At the beginning of the project Mikaël Auffret wondered about the use of the 3 dimensional relief video screening and interactive volumes in Art.

In 2001, he met Quentin Delamarre, a computing researcher in Angoulême.What initially was to be a collaboration between an artist searching for news tools and a mathematician looking for an innovative project quickly became a mutual quest to explore new creative methods. Their complementarity allows them to set up projects blending both the technological dimension and a sensitive and esthetic approach to new forms of perception and the ambiguity between real and virtual worlds.



Born in Boulogne-Billancourt on 29 December 1971, Quentin Delamarre graduated with a degree in engineering from the Ecole Centrale de Lyon in 1994, before going on to obtain a PhD in Information Technology in 2003 from the Université de Nice-Sophia Antipolis for a thesis written at the INRIA Sophia-Antipolis (national institute for research into computer science and automation).

As part of his engineering course, Quentin developed man-machine interfaces in the form of an articulated arm capable of manipulating objects in a 3D environment. His keen interest in real-virtual interactions saw him move into research in 1995 by means of a DEA (post-graduate diploma) in robotics and image processing at Sophia-Antipolis. For his diploma, Quentin presented an interface for the non-invasive capture of hand movements using a video camera.

First in his year, Quentin won a state scholarship to continue his studies by means of a thesis at the INRIA Sophia-Antipolis on "tracking the movements of articulated objects in video image sequences" under the tutorship of Professor Olivier Faugeras. He went on to present his work at conferences in France, Japan, the UK, Sweden, and Greece as well as in the pages of "Computer Vision and Image Understanding", a specialised international review. He was also invited to spend two months at the MIT's Artificial Intelligence Laboratory in Boston.

While studying for his PhD, Quentin Delamarre developed recognised expertise in computer vision, image processing and software programming. His research efforts led to the invention of a system to capture movement without markers. In 2000, Quentin's work caught the eye of the CEO of XD Productions who immediately invited him to join the company's research and development department in Angoulême. Quentin spent five years on the team developing his system and giving it real time capabilities with the assistance of funding from the state (CNC), the European Union (ESPRIT projects) and the CNBDI (national centre for comic strips and narrative drawing) amongst others. He was also active in developing systems enabling special effects to be created for the cinema, animation and television.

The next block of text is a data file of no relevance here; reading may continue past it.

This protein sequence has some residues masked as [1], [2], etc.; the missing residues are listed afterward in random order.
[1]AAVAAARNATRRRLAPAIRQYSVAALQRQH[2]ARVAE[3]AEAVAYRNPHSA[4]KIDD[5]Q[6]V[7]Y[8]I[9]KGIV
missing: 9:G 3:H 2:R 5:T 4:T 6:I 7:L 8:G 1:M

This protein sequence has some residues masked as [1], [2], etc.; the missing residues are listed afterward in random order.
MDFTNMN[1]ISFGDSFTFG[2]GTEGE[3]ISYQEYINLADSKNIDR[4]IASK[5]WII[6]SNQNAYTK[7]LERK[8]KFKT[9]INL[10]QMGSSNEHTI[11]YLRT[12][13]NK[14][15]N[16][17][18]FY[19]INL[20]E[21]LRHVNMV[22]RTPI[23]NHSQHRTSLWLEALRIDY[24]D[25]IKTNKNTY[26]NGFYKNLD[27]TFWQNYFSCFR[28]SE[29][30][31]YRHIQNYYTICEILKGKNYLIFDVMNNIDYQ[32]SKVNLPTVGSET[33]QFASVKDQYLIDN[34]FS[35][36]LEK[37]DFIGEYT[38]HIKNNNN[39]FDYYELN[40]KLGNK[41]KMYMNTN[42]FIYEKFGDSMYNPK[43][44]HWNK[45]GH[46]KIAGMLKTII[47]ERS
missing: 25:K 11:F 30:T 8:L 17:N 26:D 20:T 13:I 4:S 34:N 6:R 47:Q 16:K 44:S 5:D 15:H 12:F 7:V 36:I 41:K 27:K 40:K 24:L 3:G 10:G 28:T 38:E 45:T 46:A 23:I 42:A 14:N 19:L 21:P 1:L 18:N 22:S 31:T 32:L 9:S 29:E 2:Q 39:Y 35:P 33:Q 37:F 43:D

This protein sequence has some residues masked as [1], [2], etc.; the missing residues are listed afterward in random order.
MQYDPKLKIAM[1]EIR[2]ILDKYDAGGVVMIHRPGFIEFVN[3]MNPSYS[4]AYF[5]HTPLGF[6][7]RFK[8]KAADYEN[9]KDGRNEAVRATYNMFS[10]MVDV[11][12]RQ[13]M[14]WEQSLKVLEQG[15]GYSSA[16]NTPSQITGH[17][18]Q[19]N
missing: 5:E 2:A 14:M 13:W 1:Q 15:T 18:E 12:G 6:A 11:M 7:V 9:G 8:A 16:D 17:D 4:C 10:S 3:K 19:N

Quentin first met Mikaël Auffret in 2001. After pairing up to apply new technology to digital art, their successes included development of a system for the automatic generation of chaotic virtual forms and another system to explore the first in 3D.

In 2005, Quentin's research work for XD Productions culminated in a system which could be used by the audiovisual industry and computer games. Since the projects designed in partnership with Mikaël Auffret were now proving to be increasingly time intensive, Quentin decided to devote himself to this field on a full-time basis.


Mikaël Auffret began working for the Cryo Interactive video game company and the Canal+ studio in 1997 while still a design student. He had already developed a keen interest in interactivity and was exploring how best to marry this technique with the creation of digital art installations.

With an industrial design BTS (vocational training certificate) in his pocket, Mikaël enrolled at the Ecole des Beaux Arts de Brest in 1999, with a view to further investigating application of new technologies to artistic fields. For his DNAP (national diploma in visual arts), he presented a digital installation implementing virtual materials rendered palpable thanks to the 3D effect.

It was at the Ecole des Beaux Arts that he first embarked on his current artistic quest by conducting numerous projects focused on basic geometric shapes such as the cube. He also worked on the notions of frontier, time and the opposition of incompatible natural elements, by means of anamorphoses and 3D projections.

Mikaël then went on to work in the field of computer generated images and video games for the Paris-based In-Utero studio. In 2000, he turned to teaching, taking up a post as senior lecturer in 3D computer graphics at the EMCA/EMCI animation and computer graphics schools in Angoulême. Charged with hiring external contributors to further training courses at the EMCA and overseeing teaching methods, he taught computer generated images at the EMCI for four years, supervising the short films produced by students at the end of their courses.

At the same time, Mikaël continued to experiment with stereoscopic techniques in digital art with a particular focus on research into alternative processes for modelling and working with materials.

It was at this time, in 2001, that he first met Quentin Delamarre. They quickly realised that they were both working towards the same goal. Their partnership gave rise to a period of fruitful exchange and experimentation as they began to focus on a new field of research.

Among other projects, they were to create a system for automatic generation of chaotic virtual forms and another for 3D exploration. As the projects were growing in scale and the 2004/2005 educational year had come to an end, they decided to devote themselves to their shared passion full time.